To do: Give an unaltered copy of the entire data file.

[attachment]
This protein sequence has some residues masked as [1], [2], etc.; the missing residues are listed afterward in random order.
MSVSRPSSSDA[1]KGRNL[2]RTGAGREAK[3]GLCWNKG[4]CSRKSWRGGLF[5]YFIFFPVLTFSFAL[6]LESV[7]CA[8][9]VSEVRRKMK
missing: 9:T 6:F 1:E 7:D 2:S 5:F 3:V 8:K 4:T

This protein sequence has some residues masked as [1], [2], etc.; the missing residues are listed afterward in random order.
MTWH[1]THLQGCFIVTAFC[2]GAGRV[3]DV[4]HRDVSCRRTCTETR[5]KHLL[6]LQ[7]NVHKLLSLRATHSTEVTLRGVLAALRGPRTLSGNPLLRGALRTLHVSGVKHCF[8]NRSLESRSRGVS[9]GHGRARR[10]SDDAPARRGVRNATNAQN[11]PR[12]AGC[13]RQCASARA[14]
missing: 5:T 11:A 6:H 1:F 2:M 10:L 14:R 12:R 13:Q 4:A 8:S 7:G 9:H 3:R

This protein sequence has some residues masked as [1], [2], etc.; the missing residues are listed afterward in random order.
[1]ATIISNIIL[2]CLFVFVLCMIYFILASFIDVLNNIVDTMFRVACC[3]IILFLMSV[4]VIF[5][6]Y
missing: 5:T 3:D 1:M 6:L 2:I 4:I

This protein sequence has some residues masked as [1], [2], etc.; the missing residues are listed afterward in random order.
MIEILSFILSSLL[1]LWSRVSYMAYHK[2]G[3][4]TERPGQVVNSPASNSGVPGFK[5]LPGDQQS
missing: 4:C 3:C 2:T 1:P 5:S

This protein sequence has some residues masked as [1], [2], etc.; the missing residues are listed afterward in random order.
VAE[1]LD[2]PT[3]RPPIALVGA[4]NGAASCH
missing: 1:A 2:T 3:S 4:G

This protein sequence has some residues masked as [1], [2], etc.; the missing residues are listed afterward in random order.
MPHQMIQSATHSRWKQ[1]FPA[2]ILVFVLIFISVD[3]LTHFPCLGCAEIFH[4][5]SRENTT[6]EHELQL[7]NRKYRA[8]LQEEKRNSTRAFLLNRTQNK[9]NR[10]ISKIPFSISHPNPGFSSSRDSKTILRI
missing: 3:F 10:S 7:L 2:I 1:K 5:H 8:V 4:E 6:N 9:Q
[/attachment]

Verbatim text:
This protein sequence has some residues masked as [1], [2], etc.; the missing residues are listed afterward in random order.
MSVSRPSSSDA[1]KGRNL[2]RTGAGREAK[3]GLCWNKG[4]CSRKSWRGGLF[5]YFIFFPVLTFSFAL[6]LESV[7]CA[8][9]VSEVRRKMK
missing: 9:T 6:F 1:E 7:D 2:S 5:F 3:V 8:K 4:T

This protein sequence has some residues masked as [1], [2], etc.; the missing residues are listed afterward in random order.
MTWH[1]THLQGCFIVTAFC[2]GAGRV[3]DV[4]HRDVSCRRTCTETR[5]KHLL[6]LQ[7]NVHKLLSLRATHSTEVTLRGVLAALRGPRTLSGNPLLRGALRTLHVSGVKHCF[8]NRSLESRSRGVS[9]GHGRARR[10]SDDAPARRGVRNATNAQN[11]PR[12]AGC[13]RQCASARA[14]
missing: 5:T 11:A 6:H 1:F 2:M 10:L 14:R 12:R 13:Q 4:A 8:S 7:G 9:H 3:R

This protein sequence has some residues masked as [1], [2], etc.; the missing residues are listed afterward in random order.
[1]ATIISNIIL[2]CLFVFVLCMIYFILASFIDVLNNIVDTMFRVACC[3]IILFLMSV[4]VIF[5][6]Y
missing: 5:T 3:D 1:M 6:L 2:I 4:I

This protein sequence has some residues masked as [1], [2], etc.; the missing residues are listed afterward in random order.
MIEILSFILSSLL[1]LWSRVSYMAYHK[2]G[3][4]TERPGQVVNSPASNSGVPGFK[5]LPGDQQS
missing: 4:C 3:C 2:T 1:P 5:S

This protein sequence has some residues masked as [1], [2], etc.; the missing residues are listed afterward in random order.
VAE[1]LD[2]PT[3]RPPIALVGA[4]NGAASCH
missing: 1:A 2:T 3:S 4:G

This protein sequence has some residues masked as [1], [2], etc.; the missing residues are listed afterward in random order.
MPHQMIQSATHSRWKQ[1]FPA[2]ILVFVLIFISVD[3]LTHFPCLGCAEIFH[4][5]SRENTT[6]EHELQL[7]NRKYRA[8]LQEEKRNSTRAFLLNRTQNK[9]NR[10]ISKIPFSISHPNPGFSSSRDSKTILRI
missing: 3:F 10:S 7:L 2:I 1:K 5:H 8:V 4:E 6:N 9:Q